Today I'm giving a public talk to and for the Michigan Intergenerational Network. I'll be discussing how government budget policies and priorities are affecting the generations. This is a topic worthy of an entire college course or even a MOOC, but unfortunately I've only got a couple hours at most. This post isn't a full … Continue reading How Federal Budget Policy Affects Generations
This is the slide deck for my campus presentation today as part of the LCC Centre for Engaged Inclusion speaker series. Direct link to download file here in case the embedded slides don't display in your browser.
I'll be speaking next week, May 9, to the Arizona Directors Symposium, a professional development symposium for directors, managers, and others involved in early childhood education and early childcare. I'll be speaking about the macroeconomics of early childcare. The slides are posted below here (you can download the file if you click on the little … Continue reading Caring for Children Is Caring for the Economy
I've always found putting things in historical perspective and looking at the long-term trend of things usually illuminates a lot of policy discussions. It's easier to see "what's really happening" if you look at the long-term trend. Taxes, tax rates, and the government budget are often hot topics of policy debate. So is the future … Continue reading So Who Pays For the Government and How?
For at least two decades the "very serious people" in Washington have insisted that the Social Security system is "broke". They've been screaming "bankrupt, bankrupt I tell you!" for so long that unfortunately an entire generation of young people and even middle aged workers are convinced that Social Security won't be there for them when … Continue reading Why SS Is Not “Broke” And How The Trust Fund Works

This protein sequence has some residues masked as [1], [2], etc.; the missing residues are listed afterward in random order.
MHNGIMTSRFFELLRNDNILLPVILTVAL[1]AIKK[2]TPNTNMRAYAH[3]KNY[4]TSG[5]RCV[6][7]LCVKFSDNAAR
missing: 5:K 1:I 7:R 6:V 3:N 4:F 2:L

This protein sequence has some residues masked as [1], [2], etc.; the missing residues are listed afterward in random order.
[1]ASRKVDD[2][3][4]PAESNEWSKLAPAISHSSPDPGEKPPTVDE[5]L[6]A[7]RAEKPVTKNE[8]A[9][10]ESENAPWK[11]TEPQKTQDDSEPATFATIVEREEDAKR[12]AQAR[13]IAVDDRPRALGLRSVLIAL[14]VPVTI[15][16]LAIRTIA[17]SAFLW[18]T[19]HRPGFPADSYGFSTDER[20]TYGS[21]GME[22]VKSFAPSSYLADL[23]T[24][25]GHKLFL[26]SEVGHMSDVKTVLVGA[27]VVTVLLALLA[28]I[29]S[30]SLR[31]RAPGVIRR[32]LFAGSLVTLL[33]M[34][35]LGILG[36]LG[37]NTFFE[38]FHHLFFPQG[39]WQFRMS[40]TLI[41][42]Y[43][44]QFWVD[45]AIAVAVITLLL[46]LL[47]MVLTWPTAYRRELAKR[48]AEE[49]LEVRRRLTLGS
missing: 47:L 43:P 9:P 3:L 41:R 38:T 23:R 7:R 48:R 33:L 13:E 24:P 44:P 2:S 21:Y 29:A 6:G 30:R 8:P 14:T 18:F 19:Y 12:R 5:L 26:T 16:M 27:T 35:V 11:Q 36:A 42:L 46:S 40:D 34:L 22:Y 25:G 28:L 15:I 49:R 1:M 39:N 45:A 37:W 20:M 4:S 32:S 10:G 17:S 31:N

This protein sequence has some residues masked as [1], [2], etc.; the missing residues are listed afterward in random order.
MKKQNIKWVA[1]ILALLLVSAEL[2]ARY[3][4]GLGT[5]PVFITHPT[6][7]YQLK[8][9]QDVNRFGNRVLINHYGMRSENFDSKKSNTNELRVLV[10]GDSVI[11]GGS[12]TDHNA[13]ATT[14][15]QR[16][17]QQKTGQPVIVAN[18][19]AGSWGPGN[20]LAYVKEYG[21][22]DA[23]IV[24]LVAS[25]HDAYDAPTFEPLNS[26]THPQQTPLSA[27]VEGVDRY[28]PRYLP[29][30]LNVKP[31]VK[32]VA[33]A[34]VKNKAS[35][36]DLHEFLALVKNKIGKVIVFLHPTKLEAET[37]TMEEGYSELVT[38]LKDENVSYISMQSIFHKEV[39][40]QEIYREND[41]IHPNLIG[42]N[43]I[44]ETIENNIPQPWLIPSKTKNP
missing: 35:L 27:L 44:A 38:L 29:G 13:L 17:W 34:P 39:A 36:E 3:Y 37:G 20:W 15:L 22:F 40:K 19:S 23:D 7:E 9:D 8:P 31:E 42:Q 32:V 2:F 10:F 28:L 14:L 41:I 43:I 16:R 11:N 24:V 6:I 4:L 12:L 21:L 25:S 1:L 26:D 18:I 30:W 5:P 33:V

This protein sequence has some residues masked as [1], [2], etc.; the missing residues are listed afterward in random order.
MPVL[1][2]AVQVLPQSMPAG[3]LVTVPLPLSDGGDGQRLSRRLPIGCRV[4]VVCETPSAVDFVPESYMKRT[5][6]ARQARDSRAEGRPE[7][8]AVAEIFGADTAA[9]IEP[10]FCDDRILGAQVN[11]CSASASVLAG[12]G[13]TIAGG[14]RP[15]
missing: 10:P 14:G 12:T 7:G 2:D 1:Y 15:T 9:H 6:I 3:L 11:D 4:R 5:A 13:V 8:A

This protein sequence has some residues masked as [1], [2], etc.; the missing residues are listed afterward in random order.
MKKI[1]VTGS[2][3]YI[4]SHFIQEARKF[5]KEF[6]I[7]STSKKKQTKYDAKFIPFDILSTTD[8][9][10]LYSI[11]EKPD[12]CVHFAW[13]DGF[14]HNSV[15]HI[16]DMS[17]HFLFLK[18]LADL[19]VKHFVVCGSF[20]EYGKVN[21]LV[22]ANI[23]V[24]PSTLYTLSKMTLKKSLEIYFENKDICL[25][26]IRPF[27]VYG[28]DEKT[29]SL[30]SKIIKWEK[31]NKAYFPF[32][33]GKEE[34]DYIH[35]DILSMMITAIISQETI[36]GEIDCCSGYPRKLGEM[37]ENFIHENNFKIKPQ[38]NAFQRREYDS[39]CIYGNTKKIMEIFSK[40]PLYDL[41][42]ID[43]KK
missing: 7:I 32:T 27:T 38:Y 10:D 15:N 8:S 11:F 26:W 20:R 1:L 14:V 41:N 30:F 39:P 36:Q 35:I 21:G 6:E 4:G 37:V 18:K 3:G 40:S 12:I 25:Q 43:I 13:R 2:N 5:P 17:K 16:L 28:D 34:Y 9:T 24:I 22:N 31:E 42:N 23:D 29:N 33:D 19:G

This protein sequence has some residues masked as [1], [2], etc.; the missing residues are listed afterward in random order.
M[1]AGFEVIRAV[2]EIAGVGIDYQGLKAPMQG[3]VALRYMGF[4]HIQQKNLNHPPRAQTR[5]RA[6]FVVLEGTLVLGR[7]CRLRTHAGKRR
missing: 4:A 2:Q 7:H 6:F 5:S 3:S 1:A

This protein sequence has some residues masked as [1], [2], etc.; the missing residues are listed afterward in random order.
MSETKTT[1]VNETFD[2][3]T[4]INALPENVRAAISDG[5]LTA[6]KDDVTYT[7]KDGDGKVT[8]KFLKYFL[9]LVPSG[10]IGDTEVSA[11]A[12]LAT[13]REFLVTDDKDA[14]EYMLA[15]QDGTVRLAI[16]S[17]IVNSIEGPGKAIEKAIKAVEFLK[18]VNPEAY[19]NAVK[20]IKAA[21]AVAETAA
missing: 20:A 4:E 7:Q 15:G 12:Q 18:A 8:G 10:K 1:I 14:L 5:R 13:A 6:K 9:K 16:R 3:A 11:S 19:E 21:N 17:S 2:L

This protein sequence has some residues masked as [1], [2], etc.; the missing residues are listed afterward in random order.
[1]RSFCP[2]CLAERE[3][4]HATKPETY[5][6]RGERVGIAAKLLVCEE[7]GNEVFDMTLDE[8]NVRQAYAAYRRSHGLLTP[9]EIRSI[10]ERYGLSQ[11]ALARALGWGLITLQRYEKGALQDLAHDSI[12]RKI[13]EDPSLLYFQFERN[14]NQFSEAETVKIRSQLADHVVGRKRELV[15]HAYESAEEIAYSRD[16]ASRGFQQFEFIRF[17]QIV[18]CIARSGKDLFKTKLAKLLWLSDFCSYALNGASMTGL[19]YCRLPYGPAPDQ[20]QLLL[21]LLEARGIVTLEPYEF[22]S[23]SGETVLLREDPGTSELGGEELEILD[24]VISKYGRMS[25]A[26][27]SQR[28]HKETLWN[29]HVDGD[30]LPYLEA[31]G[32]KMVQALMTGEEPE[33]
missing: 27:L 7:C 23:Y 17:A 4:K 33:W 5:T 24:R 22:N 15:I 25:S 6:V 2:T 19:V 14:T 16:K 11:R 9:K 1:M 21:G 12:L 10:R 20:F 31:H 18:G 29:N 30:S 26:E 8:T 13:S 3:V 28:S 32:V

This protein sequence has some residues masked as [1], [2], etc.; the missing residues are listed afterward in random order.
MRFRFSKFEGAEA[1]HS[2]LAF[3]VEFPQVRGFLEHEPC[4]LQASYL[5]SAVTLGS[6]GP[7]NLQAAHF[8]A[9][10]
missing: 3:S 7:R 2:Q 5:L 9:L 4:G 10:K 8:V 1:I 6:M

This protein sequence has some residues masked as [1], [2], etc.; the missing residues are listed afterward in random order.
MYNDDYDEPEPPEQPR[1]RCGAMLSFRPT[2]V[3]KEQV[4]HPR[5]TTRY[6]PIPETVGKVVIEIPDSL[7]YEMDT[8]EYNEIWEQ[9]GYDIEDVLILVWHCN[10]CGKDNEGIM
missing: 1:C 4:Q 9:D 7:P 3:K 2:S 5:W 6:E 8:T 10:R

On April 1, 2015 I'm presenting at the Area Agency on Aging 1-B sixth annual Judith J. Wahlberg Lecture. I'll be taking another whack at these zombie ideas that Social Security and/or Medicare are unsustainable, that they're going BANKRUPT, and that we must cut benefits now to prevent cutting benefits later. As you can tell, … Continue reading Myth Busting the Fears of Social Security and Medicare Insolvency
I'm giving a joint presentation with Sue Sweeney of Madonna University's Aging Studies Department about the The Affordable Care Act. The Affordable Care Act, also known as "ObamaCare" is a very complex piece of legislation that is changing the health care landscape. We are offering the presentation on some of the significant provisions of the Act on November 12, … Continue reading Affordable Care Act Across Generations
I'm speaking to today to the Council on Action for Aging at Henry Ford Senior Living Village. I'll be talking about the economics of intergenerational transfers and how, contrary to the views put forth in much of the news media, the Social Security system is actually doing quite well and "will be there" when even … Continue reading CAA May 2014 – Economics of Intergenerational Transfers
The presentation I'm making to some open classes on campus this week and to a community group in early May. Bottom-line: When media pundits and politicians tell us that the older generation is "screwing" the younger generation, they're lying. There sound economic theoretical and empirical reasons for intergenerational transfer programs and social compacts like Social … Continue reading Intergenerational Transfers, Social Security, and Medicare
I gave a presentation today to the Michigan Intergenerational Network at Madonna University on the economic prospects of Medicare (U.S.). Thanks to the Madonna Univ. Gerontology Department for support and assistance. For a downloadable and viewable copy of the presentation, see: https://jimluke.com/course-resources/presentations/busting-myths-about-medicare/.